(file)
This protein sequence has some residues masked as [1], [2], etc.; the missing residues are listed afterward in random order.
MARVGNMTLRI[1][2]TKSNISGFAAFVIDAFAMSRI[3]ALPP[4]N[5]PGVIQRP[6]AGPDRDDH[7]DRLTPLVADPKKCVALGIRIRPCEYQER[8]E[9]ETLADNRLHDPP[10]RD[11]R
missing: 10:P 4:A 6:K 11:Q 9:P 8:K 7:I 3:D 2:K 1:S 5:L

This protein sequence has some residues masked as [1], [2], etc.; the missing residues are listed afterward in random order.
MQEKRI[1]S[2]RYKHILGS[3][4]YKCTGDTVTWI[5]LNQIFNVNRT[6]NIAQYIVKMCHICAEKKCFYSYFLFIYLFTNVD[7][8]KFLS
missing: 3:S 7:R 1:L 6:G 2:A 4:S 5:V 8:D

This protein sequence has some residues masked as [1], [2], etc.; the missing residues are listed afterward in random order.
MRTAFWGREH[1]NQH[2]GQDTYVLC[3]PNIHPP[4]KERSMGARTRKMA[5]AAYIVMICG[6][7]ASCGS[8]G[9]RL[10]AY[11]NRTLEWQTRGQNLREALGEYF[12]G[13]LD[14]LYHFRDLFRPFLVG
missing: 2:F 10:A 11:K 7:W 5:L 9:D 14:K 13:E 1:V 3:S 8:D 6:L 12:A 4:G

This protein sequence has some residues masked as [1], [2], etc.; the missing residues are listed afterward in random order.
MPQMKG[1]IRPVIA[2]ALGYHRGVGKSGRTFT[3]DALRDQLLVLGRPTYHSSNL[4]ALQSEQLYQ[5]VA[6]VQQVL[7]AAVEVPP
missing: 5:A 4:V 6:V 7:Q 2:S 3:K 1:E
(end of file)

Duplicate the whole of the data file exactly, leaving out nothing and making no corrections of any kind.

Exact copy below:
This protein sequence has some residues masked as [1], [2], etc.; the missing residues are listed afterward in random order.
MARVGNMTLRI[1][2]TKSNISGFAAFVIDAFAMSRI[3]ALPP[4]N[5]PGVIQRP[6]AGPDRDDH[7]DRLTPLVADPKKCVALGIRIRPCEYQER[8]E[9]ETLADNRLHDPP[10]RD[11]R
missing: 10:P 4:A 6:K 11:Q 9:P 8:K 7:I 3:D 2:K 1:S 5:L

This protein sequence has some residues masked as [1], [2], etc.; the missing residues are listed afterward in random order.
MQEKRI[1]S[2]RYKHILGS[3][4]YKCTGDTVTWI[5]LNQIFNVNRT[6]NIAQYIVKMCHICAEKKCFYSYFLFIYLFTNVD[7][8]KFLS
missing: 3:S 7:R 1:L 6:G 2:A 4:S 5:V 8:D

This protein sequence has some residues masked as [1], [2], etc.; the missing residues are listed afterward in random order.
MRTAFWGREH[1]NQH[2]GQDTYVLC[3]PNIHPP[4]KERSMGARTRKMA[5]AAYIVMICG[6][7]ASCGS[8]G[9]RL[10]AY[11]NRTLEWQTRGQNLREALGEYF[12]G[13]LD[14]LYHFRDLFRPFLVG
missing: 2:F 10:A 11:K 7:W 5:L 9:D 14:K 13:E 1:V 3:S 8:D 6:L 12:A 4:G

This protein sequence has some residues masked as [1], [2], etc.; the missing residues are listed afterward in random order.
MPQMKG[1]IRPVIA[2]ALGYHRGVGKSGRTFT[3]DALRDQLLVLGRPTYHSSNL[4]ALQSEQLYQ[5]VA[6]VQQVL[7]AAVEVPP
missing: 5:A 4:V 6:V 7:Q 2:S 3:K 1:E